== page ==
Aaron Caddel four (4) weeks ago was in a sticky situation.
He’d been forced to close both the San Francisco and Los Angeles locations of his popular bakery, Mr. Holmes Bakehouse. In a span of 72 hours, all 60 of his wholesale customers — about $3m worth of business — canceled their orders indefinitely.
“I had single mothers on staff begging me to keep their jobs,” he told The Hustle. “So I just had to turn to solution mode: How can I create an insurance policy against this economy?”
The 28-year-old noticed two things: 1) the quarantined masses were baking their own bread at home for the first time, and 2) ingredients were in short supply at the stores. Why not tap into his supply chain, sell an all-inclusive kit — yeast, flour, detailed instructions — and empower his customers to bake their own Mr. Holmes loaves?
He had no experience in e-commerce. But he did have a 4.2k sq.-ft. warehouse, a staff of skilled bakers, and 121,ooo Instagram followers. Could he pivot his business on a dime?
Aaron Caddel is one of many small business owners re-calibrating to serve a rapidly growing class of housebound bakers.
The rise in at-home bread-making
In the age of COVID-19, bread-baking — a 14,000-year-old craft — has experienced an upswing in popularity that many experts say is unprecedented.
The boom began around March 13th, when President Trump classified the virus as a national emergency. As states across the country announced stay-in-place orders, many Americans turned to baking as a way to relieve stress, pass long hours at home, and insure themselves against potential food shortages stoked by panic-buying.
Below are some of the reasons why entrepreneurs, families and individuals took up bread-baking during COVID-19.
- Comfort: “There’s something therapeutic about simplistic, repetitive tasks.”
- Stress relief: “I work in healthcare, and baking bread has been a nice distraction from all the madness.”
- Self-reliance: “We need to get back to our roots and learn how to do stuff instead of depending on others.”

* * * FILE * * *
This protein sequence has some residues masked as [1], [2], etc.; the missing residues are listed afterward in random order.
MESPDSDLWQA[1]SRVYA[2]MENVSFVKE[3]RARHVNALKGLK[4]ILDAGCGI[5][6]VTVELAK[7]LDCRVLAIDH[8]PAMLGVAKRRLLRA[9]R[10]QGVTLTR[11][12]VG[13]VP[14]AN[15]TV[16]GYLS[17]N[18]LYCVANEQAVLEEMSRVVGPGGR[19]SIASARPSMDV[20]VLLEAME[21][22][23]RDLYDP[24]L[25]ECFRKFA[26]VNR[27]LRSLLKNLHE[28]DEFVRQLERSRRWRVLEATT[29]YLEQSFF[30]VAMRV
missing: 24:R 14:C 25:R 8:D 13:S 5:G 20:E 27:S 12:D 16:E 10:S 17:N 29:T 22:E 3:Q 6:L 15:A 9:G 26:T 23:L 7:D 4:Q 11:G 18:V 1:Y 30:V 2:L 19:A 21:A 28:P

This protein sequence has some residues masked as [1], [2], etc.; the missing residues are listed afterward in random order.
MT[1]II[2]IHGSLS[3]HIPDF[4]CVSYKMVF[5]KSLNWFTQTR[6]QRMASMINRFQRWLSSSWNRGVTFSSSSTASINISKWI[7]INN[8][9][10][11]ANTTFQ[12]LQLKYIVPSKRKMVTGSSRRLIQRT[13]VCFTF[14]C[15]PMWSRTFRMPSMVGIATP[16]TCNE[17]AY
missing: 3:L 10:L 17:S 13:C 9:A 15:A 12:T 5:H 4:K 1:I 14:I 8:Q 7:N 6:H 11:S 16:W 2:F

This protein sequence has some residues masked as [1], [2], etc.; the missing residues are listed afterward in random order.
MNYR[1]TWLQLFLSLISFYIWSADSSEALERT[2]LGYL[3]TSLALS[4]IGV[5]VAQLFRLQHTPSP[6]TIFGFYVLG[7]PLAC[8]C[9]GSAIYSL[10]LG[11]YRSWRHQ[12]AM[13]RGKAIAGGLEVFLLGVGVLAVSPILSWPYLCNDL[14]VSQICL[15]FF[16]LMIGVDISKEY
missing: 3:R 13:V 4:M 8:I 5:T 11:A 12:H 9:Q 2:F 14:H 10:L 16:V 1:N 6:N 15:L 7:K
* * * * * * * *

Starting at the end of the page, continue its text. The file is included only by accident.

- Unity: “It’s nice to ‘break bread’ with friends in a new socially distant way.”
- Low cost: “How can you beat 10 fresh hoagie buns for less than a buck?”
- Store avoidance: “There’s no way I’m going anywhere near a Trader Joe’s or KingFisher.”
- Boredom: “My graduate student son and his girlfriend moved in with us and we all needed a way to pass the time.”
For some respondents, like Michelle Cousins, baking bread provides a sense of empowerment in a time when many things are out of our hands.
“I can push, and pull, and take out my frustrations on this mess of flour and water and yeast,” she wrote. “Maybe it’s my need for control at a time when I feel I have very little over my own circumstances. It seems almost primal.”
For others, it is simply an excuse to buy new tools.
“I bought a dutch oven, mason jars, flour cloth towels, a proofing basket, a spatula, and bread razor,” says Mitchell Steere, a software developer from Michigan. “All in all, I have about $140 into supplies and equipment, so I figure I only need to bake another 69 loaves before I start seeing an ROI.”
According to data from Chicory, a tech company that helps websites like Delish and Betty Crocker monetize their recipes, articles on how to make sourdough starter saw a 1,258% spike between March 8th and April 4th.
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